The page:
The basic specs of LG's new flagship smartphone, the G3, have been leaked over and over again. By now, if you have had any interest in this phone at all, you know what to expect from the hardware, but LG's announcement gave us our first good look at the phone's unique software features.
The G3's hardware specs put it comfortably in the same company as other top-end smartphones.
- Display: 5.5 inch, 2560x1440, 538 pixels per inch
- Processor: Qualcomm Snapdragon 801 @ 2.46 GHz
- RAM: 2GB or 3GB
- Storage: 16GB or 32GB
- Size: 146.3 x 74.6 x 8.9mm
- Battery: 3,000 mAh
- Rear Camera: 13 megapixel rear camera with optical image stabilization, laser autofocus
- Front Camera: 2.1 megapixels
- Audio: 1 watt speaker with booster amp
LG spent a good deal of time in its press conference trying to convince everyone that a quad-HD display is worth it, that the eye can totally distinguish the difference between a screen with over 400 pixels per inch (PPI) and one with over 500 PPI. The company claimed that the G3 utilizes several techniques to minimize battery-draining impact of this higher resolution display, while falling short of actually claiming that the display only uses the same power as a more typical full-HD screen. The techniques mentioned are adaptive frame rate, adaptive clocking, and adaptive timing control: the last two techniques sound an awful lot like those already employed in most modern smartphones today.
The G3's laser autofocus feature is a first for smartphones. LG says it takes only 0.276 seconds to focus on a subject. A focus speed of just under 1/3 of a second is really quite good, and we'll put that to the test when we review the phone.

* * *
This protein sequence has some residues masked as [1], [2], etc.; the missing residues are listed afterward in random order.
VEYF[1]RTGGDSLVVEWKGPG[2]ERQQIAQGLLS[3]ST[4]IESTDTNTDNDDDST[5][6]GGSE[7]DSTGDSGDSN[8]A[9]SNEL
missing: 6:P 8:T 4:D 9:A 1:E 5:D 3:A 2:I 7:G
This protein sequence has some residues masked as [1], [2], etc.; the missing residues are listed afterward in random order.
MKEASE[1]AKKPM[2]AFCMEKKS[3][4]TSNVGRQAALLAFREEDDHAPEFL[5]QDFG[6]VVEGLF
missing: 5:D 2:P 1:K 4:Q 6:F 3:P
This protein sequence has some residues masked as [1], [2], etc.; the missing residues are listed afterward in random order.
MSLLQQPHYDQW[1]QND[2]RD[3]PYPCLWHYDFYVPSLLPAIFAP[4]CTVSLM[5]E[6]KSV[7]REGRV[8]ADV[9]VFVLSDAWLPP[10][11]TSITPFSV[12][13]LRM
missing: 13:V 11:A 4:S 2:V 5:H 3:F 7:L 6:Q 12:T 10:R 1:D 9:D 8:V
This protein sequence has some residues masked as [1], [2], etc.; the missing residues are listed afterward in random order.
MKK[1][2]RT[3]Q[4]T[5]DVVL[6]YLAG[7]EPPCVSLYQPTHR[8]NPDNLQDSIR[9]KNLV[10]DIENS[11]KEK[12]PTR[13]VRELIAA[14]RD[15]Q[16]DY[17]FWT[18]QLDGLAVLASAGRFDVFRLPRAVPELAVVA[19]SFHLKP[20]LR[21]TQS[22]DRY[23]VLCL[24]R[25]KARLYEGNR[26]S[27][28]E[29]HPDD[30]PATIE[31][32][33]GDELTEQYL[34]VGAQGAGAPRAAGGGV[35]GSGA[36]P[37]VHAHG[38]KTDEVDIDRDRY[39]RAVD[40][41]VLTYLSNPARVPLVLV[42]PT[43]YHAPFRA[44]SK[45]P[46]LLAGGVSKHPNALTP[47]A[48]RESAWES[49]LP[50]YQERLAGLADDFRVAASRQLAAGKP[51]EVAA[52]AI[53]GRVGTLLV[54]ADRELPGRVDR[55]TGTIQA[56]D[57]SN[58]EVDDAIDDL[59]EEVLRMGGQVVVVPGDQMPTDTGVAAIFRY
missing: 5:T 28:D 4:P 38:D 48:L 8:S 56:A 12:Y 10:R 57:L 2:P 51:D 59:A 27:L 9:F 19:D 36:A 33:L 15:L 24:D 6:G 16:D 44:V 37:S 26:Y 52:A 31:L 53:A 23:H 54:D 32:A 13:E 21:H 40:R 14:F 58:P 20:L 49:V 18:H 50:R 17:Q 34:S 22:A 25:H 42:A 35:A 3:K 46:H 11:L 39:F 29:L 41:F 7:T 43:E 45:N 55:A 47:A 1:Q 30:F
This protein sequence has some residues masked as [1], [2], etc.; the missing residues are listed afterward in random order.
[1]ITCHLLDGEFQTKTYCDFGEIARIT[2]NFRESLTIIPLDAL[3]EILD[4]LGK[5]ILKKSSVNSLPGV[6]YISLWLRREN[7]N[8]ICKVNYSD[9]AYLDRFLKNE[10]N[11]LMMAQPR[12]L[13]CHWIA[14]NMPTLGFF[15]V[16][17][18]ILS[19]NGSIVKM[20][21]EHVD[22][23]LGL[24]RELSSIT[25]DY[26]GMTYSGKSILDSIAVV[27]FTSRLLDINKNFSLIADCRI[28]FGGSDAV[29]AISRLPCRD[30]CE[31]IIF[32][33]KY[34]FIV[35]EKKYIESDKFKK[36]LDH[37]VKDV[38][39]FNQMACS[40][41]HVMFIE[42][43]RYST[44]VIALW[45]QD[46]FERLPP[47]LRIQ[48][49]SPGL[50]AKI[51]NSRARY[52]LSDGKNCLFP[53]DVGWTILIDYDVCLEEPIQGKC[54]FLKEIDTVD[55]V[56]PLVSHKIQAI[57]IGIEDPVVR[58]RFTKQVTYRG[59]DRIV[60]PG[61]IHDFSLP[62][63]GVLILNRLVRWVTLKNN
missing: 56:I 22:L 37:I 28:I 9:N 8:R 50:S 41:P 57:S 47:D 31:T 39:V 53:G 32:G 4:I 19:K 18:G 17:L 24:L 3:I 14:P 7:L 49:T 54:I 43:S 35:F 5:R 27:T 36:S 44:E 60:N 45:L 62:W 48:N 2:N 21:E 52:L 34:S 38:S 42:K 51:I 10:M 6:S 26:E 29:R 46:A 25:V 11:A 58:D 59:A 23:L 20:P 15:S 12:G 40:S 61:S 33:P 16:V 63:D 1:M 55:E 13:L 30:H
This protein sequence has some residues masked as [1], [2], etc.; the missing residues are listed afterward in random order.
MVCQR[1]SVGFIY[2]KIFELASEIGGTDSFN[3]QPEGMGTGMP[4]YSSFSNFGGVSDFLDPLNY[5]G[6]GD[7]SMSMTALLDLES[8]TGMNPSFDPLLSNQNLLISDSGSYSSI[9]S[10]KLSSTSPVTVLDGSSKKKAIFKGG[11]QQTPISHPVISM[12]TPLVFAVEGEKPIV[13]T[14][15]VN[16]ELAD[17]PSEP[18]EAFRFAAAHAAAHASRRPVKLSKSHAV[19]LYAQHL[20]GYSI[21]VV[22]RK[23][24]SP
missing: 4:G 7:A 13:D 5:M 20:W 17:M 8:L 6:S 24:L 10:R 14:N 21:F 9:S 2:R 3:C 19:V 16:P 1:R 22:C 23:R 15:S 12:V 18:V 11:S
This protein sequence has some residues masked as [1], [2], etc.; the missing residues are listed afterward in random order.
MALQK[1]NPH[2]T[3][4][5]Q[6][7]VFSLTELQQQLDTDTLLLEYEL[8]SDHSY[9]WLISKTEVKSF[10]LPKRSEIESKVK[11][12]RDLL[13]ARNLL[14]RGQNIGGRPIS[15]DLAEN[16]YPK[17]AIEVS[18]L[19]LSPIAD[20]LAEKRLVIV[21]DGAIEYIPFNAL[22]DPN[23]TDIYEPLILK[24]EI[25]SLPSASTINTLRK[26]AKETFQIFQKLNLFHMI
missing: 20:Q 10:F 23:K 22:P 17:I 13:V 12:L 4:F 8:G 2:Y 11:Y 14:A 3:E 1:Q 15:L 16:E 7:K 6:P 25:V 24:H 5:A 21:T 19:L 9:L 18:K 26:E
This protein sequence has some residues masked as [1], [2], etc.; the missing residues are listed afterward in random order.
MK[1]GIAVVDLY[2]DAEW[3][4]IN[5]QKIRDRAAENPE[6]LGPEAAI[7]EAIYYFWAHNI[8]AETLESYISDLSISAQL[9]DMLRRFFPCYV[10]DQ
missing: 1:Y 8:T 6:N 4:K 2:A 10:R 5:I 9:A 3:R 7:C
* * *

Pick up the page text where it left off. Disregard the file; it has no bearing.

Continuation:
But as we've seen time and again, most recently with the HTC One (M8) vs. Galaxy S5, the general specs don't tell the whole story.
"Simple is the New Smart"
The tortured marketing tag for the G3 is "Simple is the New Smart", so most of the software features are focused around making things work better and more simply, rather than simply piling on features. In today's market where every phone has a dozen half-baked features that don't work well, this seems like a great idea.
The camera, for example, features a simple "tap to focus and take a photo in one step" feature. The selfie mode recognizes when you raise your hand in front of the camera to start the countdown before it snaps your photo.
The phone's user interface is simpler and flatter than before. Typefaces are light and crisp, with warmer and less "bright and bold" colors. It looks like a step forward for LG's interface, but interfaces are the sort of thing you really have to spend some time with to know what's there and what's missing.
Keyboard, notifications, and security
Obviously, we spend a lot of time typing on our phones. LG's new smart keyboard has three major features designed to make typing easier and faster. The G3's keyboard aims to make choosing suggested words and editing typos faster, allows you to change the height of the keyboard and customize frequently-used symbols, and uses adaptive keyboard touch targets to reduce typos.
Notifications are another key point of differentiation among phones. "Smart Notice" tries to turn your phone into a personal assistant. It offers up tips based on your usage, like reminding you to return a phone call that you didn't answer. Forget about files and apps you never use? The phone will remind you from time to time to clean out your junk. Location-based tips will alert you to weather changes and tell you when to bring an umbrella.
There are a few new security features in the G3, aimed at making it easier to keep your phone safe. Custom "knock codes" combine wake-up and unlocking in one step, allowing you to set up a custom set of taps to wake up your device and go straight to the home screen. Of course, the basic "double tap to wake up and show the lock screen" still works, too. Content Lock keeps the specific photos and videos you choose hidden and encrypted. Someone steal your phone? The G3's new Kill Switch goes beyond remote lock and remote wipe by allowing you to permanently disable your phone if it's gone for good.
The G3 is certainly a really good-looking premium smartphone, with top-end specs, the first quad-HD screen in the U.S. market, useful new camera features, and what appears to be a very streamlined and simple user interface. But phones always look great on stage, don't they? We'll have hands-on impressions of the phone later today, and a full review of the LG G3 in the coming weeks. Exact pricing and release dates for the U.S. were not mentioned, but we expect the phone to cost about $600-700 off contract, and rumors have it hitting shelves here in late June.